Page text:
The 1954 election saw the governing National Party re-elected with a ten-seat margin, a drop from the twenty-seat margin it previously held. National won forty-five seats to the Labour Party's thirty-five. The popular vote was much closer, however, with the two parties separated by only 0.2%. No seats were won by minor party candidates or by independents, but the new Social Credit Party managed to win 11.2% of the vote.

Party Leader Candidates Votes Percentage Seats won change
National Sidney Holland 79 485,630 44.3% 45 -5
Labour Walter Nash 80 484,028 44.1% 35 +5
Social Credit Wilfrid Owen 79 122,573 11.2% 0 new party
Communist 1,134 0.1% 0
Others (including independents) 17 3,474 0.4 0 0
National re-elected 255 1,096,877 100% 80

The table below shows the results of the 1954 general election:

Key

 National    Labour    Independent    Social Credit  

Electorate results for the New Zealand general election, 1954[2]
Electorate Incumbent Winner Majority Runner up
General electorates
Ashburton Richard Gerard 2,292 G. Glassey
Auckland Central Bill Anderton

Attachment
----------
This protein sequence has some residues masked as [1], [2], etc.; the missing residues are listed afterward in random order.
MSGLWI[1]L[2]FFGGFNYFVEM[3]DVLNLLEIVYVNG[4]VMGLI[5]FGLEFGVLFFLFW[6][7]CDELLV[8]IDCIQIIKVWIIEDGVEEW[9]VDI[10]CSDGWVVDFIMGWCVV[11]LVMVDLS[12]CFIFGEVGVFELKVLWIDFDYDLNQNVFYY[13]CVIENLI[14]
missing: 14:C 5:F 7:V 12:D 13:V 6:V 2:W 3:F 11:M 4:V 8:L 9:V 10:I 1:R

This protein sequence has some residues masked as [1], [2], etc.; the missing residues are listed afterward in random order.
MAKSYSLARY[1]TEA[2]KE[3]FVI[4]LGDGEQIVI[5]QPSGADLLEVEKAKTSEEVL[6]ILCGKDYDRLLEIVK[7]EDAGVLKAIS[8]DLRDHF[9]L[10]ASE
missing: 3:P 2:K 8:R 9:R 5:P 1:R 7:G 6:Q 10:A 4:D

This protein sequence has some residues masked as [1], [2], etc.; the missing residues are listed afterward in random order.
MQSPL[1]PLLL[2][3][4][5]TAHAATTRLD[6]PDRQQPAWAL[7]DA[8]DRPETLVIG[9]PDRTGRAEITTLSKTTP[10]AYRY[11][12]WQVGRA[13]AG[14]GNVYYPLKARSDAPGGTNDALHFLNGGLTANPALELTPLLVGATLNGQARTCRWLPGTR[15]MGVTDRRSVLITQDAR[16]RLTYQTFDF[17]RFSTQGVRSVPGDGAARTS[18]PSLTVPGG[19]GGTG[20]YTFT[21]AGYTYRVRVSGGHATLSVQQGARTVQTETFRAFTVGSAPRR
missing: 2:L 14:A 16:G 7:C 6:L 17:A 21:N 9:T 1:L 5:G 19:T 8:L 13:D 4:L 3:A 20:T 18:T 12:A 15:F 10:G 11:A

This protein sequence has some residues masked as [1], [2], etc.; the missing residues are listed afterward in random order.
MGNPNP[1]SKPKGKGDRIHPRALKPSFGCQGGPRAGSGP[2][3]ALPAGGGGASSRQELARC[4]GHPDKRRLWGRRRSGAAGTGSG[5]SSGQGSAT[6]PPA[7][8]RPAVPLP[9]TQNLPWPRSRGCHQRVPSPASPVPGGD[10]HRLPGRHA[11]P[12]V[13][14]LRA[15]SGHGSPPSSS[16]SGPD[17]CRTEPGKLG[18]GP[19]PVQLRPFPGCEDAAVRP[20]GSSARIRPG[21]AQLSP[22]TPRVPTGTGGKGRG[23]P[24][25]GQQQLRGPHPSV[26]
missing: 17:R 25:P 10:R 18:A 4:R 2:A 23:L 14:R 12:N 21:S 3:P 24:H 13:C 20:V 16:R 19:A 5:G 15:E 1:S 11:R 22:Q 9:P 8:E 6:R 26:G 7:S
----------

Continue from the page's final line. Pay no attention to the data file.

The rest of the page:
Avon John Mathison
Awarua George Herron
Bay of Plenty Bill Sullivan
Buller Clarence Skinner
Central Otago William Bodkin John George
Christchurch Central Robert Macfarlane
Clutha James Roy
Dunedin Central Philip Connolly
Dunedin North Ethel McMillan 2,791 Mrs H. Black[3]
Eden Wilfred Fortune Duncan Rae 8 J. W. Stewart[4]
Egmont Ernest Corbett 2,977 R. Evans[5]
Fendalton Sidney Holland 3,004 R H McDonald
Franklin Jack Massey
Gisborne Harry Dudfield Reginald Keeling
Grey Lynn Fred Hackett
Hamilton Hilda Ross
Hastings Sydney Jones Edwin Keating
Hauraki Andrew Sutherland Arthur Kinsella 2,659 B. W. Dynes
Hawkes Bay Cyril Harker
Heretaunga (new electorate) Phil Holloway 5,058 Allan McCready
Hobson Sidney Smith 2,584 C. W. Elvidge
Hurunui William Gillespie 2,395 Norman Kirk
Hutt Walter Nash 3,681 C G Costello
Invercargill Ralph Hanan
Island Bay Robert McKeen Arnold Nordmeyer
Karori Charles Bowden Jack Marshall 1,811 J. A. Bateman[6]
Lyttelton Harry Lake
Manawatu Matthew Oram
Manukau (new electorate) Leon Götz
Marlborough Tom Shand
Marsden Alfred Murdoch Donald McKay
Miramar Bob Semple Bill Fox
Mornington Walter Hudson
Mt Albert Warren Freer 3,226 Robert Muldoon
Napier Peter Tait James Edwards 720 Peter Tait
Nelson Edgar Neale
New Plymouth Ernest Aderman
North Shore Dean Eyre 1,395 Arthur Faulkner